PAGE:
Antonio Tahhan (MAAS’22) has always had an appreciation for the cultural connections that bind global communities together. Born in Venezuela to a Syrian family from Aleppo, Tahhan grew up in Miami before moving to Washington, DC. In each of these places — which Tahhan says all “represent a bit of home” — he has connected with people, and his own cultural roots, through food.
Food was also a gateway to the community he found in the Master of Arts in Arab Studies program, from which he will graduate this month. An established culinary writer and researcher, Tahhan attended a Center for Contemporary Arab Studies symposium on Levantine cuisine at Georgetown and was motivated to apply for the center’s MAAS graduate program. Throughout his time at SFS, Tahhan has continued to explore his passion for the food cultures of the Middle East and is a contributor to the recently published volume Making Levantine Cuisine: Modern Foodways of the Eastern Mediterranean.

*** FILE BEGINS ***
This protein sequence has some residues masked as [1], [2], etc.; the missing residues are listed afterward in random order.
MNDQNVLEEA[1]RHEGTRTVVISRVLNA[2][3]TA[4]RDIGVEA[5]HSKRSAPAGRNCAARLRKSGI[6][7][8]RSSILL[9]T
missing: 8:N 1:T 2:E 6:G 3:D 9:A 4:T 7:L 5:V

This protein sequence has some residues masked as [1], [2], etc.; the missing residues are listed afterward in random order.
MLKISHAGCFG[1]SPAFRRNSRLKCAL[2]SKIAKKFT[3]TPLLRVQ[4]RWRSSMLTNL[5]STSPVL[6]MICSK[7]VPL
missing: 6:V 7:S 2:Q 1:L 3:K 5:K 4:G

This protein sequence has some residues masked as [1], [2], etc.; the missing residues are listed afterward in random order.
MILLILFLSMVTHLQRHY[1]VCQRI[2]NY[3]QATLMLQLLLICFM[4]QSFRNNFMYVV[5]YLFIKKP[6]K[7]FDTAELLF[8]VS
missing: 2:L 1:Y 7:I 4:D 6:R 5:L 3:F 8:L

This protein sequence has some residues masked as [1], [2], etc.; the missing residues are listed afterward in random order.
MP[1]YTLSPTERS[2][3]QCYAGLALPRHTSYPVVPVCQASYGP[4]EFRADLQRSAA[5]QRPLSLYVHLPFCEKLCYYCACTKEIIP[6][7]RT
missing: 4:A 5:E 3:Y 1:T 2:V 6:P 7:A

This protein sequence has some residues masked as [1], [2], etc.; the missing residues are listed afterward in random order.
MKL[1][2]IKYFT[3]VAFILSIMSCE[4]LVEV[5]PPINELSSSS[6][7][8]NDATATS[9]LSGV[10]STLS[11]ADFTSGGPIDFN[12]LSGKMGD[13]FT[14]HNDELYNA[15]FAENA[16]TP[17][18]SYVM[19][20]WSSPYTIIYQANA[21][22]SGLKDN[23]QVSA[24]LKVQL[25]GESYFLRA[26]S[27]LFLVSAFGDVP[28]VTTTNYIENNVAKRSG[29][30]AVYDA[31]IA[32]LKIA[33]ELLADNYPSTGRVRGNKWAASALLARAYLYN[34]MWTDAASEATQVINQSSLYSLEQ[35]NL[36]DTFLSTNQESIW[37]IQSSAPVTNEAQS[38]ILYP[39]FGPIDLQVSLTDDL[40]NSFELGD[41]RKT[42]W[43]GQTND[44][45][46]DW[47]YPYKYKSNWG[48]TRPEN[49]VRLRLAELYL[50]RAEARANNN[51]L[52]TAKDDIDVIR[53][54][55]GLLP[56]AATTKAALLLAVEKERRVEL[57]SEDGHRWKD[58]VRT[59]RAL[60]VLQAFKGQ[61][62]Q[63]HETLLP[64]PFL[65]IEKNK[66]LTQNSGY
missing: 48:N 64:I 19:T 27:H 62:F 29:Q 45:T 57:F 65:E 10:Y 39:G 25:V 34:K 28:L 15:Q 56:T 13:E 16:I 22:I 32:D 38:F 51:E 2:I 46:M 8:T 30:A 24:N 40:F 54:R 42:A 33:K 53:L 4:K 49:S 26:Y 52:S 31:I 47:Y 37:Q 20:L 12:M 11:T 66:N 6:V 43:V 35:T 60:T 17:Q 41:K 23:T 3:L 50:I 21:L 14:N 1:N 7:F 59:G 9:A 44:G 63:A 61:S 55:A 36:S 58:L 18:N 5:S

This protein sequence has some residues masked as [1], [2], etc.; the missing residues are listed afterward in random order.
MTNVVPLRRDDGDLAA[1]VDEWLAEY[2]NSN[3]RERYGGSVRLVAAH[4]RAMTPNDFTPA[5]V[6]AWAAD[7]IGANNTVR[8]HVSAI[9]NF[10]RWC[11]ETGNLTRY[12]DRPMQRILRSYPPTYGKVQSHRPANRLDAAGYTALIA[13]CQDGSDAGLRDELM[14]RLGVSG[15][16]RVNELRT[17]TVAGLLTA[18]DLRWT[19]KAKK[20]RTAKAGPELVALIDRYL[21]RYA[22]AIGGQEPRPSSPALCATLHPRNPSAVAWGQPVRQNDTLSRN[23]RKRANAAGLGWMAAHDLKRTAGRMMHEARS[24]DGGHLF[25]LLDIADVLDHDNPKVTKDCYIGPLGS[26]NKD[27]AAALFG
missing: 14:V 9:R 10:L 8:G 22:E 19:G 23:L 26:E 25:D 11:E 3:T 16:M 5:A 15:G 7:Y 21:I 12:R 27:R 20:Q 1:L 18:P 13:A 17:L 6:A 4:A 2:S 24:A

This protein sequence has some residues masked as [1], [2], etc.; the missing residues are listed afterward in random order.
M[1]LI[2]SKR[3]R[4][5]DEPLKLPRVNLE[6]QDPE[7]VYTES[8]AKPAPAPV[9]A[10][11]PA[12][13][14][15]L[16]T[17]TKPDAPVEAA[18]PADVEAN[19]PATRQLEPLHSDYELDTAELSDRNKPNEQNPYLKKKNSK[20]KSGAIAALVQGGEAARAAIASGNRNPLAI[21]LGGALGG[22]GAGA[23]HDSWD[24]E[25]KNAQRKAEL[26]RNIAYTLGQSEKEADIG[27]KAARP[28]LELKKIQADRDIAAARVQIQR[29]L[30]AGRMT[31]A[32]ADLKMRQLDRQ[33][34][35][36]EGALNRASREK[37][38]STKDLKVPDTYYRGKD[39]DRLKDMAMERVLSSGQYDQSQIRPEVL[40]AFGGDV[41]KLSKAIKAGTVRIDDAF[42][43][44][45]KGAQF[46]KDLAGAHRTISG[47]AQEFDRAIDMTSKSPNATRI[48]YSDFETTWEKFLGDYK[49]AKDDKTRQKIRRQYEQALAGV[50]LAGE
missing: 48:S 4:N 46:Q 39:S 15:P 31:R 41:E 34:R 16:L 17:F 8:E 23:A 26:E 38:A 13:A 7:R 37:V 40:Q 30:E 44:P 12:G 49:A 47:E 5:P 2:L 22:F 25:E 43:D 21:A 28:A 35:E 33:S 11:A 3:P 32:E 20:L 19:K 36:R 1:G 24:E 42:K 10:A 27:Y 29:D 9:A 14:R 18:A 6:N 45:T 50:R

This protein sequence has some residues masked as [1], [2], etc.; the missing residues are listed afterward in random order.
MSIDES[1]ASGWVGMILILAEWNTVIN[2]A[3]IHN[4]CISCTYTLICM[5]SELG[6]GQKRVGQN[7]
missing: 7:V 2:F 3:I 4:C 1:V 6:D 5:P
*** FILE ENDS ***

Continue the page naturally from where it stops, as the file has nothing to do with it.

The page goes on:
After graduation, Tahhan intends to produce a documentary about the food cultures of the Syrian diaspora, which he hopes will “highlight the ways Syrians are more than just vulnerable communities that we often see portrayed in the media.”